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Originally published by 2 Minute Medicine® (view original article). Reused on AccessMedicine with permission.

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1. Results of a meta-analysis confirm evidence of efficacy and safety of 6-month isoniazid monotherapy and rifampicin monotherapy for latent tuberculosis infection treatment.

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2. Combination therapies with 3 to 4 months of isoniazid and rifampicin were also shown to be safe and effective for latent tuberculosis infection treatment.

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Evidence Rating Level: 1 (Excellent)

Study Rundown:

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Tuberculosis (TB) is one of several priority global infectious diseases, and treatment of latent tuberculosis infection (LTBI) is a highly important component of TB control. The purpose of this systematic review and meta-analysis was to evaluate the comparative efficacy and harms of LTBI treatment regimens aimed at preventing active TB. The analysis focused on treatments used both for adults and children. Generally, the updated network meta-analysis suggested that most standard treatments for LTBI are safe and effective. This study has several limitations. First, there was a paucity of evidence regarding hepatotoxicity outcomes amongst trials. Additionally, there was a high risk of bias to many of the underlying studies, which were small in sample size or used nonstandard end point definitions. Quality and reporting standards also formed further limitations.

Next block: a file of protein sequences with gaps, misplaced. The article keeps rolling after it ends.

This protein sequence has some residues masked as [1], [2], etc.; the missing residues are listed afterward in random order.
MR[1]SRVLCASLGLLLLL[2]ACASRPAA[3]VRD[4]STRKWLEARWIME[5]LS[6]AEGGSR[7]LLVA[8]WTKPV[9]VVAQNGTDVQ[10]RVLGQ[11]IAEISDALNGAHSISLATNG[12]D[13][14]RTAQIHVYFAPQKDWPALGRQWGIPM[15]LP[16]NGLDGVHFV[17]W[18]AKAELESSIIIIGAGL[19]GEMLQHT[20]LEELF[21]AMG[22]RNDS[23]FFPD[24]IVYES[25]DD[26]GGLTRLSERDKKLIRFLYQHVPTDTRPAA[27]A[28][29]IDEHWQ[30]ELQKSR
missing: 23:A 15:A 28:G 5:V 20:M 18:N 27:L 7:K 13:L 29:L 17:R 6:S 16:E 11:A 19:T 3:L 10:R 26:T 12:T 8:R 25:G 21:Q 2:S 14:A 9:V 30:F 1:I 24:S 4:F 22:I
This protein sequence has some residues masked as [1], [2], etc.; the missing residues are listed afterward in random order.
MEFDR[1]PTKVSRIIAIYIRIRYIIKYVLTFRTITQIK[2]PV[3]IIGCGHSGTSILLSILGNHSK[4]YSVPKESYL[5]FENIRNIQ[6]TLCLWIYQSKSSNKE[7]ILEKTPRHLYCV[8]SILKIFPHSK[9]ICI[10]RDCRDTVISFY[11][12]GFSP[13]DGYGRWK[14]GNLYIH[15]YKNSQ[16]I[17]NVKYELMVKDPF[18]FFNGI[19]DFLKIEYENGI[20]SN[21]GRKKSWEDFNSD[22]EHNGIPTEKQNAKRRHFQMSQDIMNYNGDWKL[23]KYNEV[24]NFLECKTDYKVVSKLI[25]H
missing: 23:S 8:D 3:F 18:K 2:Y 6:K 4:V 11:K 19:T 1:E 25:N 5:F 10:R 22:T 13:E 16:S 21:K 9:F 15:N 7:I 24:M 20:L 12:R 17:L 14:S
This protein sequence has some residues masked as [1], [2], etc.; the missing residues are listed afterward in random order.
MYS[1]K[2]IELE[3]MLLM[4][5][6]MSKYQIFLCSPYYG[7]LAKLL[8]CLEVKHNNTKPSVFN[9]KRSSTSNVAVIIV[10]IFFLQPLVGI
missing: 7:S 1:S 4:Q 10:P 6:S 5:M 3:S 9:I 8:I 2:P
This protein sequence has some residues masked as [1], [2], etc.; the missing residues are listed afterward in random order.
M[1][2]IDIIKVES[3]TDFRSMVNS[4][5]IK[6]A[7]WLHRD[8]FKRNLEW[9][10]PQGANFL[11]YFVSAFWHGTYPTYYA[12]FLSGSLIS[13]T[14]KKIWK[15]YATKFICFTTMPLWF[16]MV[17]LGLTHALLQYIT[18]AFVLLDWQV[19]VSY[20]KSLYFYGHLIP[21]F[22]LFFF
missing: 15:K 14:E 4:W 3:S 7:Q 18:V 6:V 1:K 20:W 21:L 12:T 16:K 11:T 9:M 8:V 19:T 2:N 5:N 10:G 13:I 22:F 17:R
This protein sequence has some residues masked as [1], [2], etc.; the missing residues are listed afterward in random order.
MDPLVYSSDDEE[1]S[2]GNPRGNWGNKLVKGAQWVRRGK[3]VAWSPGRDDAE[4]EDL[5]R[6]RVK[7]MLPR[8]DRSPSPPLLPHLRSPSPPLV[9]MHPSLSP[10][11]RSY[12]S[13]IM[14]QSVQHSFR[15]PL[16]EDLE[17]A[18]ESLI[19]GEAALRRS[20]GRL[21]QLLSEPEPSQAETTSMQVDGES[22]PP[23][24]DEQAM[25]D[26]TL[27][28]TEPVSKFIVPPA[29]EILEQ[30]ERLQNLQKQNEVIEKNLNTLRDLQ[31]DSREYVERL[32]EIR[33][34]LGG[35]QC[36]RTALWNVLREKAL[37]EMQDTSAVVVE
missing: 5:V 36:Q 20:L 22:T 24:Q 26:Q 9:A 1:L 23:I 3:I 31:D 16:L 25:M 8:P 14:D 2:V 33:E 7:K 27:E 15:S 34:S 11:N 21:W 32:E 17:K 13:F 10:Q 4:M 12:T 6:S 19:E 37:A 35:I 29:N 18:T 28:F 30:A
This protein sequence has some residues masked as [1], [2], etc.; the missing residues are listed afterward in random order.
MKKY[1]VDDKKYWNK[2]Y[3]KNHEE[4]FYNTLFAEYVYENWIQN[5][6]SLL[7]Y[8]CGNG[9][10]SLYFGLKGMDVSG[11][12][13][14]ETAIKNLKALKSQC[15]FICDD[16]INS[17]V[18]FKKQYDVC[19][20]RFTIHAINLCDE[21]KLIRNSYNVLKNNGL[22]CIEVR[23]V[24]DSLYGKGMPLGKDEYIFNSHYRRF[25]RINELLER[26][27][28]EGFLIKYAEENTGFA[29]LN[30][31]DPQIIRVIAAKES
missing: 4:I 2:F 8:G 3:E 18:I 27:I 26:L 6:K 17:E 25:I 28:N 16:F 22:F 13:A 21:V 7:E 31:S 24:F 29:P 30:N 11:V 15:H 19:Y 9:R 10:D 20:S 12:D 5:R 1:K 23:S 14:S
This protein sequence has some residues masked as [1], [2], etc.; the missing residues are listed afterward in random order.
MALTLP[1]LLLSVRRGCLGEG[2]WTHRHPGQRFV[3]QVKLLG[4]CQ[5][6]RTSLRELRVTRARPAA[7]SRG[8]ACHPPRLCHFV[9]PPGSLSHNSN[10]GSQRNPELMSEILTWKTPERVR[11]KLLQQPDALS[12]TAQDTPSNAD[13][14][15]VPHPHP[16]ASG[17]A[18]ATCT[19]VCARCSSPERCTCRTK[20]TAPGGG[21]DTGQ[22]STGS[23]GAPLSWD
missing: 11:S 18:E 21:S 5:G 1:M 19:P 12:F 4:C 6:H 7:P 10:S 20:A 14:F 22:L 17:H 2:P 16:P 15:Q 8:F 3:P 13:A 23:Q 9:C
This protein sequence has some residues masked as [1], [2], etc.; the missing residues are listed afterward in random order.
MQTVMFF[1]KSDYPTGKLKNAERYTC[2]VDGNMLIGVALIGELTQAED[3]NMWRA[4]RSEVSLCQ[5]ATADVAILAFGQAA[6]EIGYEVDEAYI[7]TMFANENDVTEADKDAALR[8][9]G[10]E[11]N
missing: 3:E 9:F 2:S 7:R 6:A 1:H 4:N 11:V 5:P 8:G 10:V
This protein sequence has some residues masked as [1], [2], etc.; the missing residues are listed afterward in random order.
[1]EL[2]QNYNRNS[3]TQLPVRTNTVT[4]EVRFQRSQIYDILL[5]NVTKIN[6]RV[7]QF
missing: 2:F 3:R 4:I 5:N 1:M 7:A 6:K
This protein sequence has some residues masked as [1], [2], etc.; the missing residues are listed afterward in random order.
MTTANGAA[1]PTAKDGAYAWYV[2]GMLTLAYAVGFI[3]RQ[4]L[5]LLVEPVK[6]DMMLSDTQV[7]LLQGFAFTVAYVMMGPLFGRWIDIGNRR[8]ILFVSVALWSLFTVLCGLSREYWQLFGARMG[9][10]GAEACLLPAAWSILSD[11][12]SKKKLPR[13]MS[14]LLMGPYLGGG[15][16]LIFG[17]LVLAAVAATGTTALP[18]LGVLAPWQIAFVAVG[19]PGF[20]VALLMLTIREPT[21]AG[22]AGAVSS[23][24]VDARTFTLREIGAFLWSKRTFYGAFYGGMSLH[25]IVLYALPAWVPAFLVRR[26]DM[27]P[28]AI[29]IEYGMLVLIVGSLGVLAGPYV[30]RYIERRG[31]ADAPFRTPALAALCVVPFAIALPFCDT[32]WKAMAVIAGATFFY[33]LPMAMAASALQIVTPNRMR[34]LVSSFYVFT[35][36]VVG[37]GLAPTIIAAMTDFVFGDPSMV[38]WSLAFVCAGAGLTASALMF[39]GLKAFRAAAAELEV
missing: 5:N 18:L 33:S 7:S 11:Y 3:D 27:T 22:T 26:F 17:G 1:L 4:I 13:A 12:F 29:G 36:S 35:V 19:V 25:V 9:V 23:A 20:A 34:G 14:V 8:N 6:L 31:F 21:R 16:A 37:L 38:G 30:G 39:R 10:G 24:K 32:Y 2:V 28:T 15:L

In-Depth [meta-analysis]:

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The authors of this study conducted an updated network meta-analysis. Articles were retrieved from PubMed, Embase, and Web of Science from indexing to 8 May 2017, in addition to clinical trial registries and conference abstracts. Inclusion criteria consisted of randomized controlled trials that evaluated human LTBI treatments and recorded at least 1 or 2 endpoints—hepatotoxicity and/or prevention of active TB. Two independent reviewers extracted data. In total, the network meta-analysis included 8 new studies and 53 previously identified studies. In general, safety and efficacy was observed for most standard treatments of LTBI. For example, isoniazid regimens of 6 months (odds ratio [OR], 0.65; 95% credible interval [Crl], 0.50 to 0.83) or 12 to 72 months (OR, 0.50; Crl, 0.41 to 0.62) were efficacious compared to placebo. Similar findings were observed for rifampicin-only regimens, rifampicin-isoniazid regimens of 3 to 4 months, rifampicin-isoniazid-pyrazinamide regimens, and rifampicin-pyrazinamide regimens.

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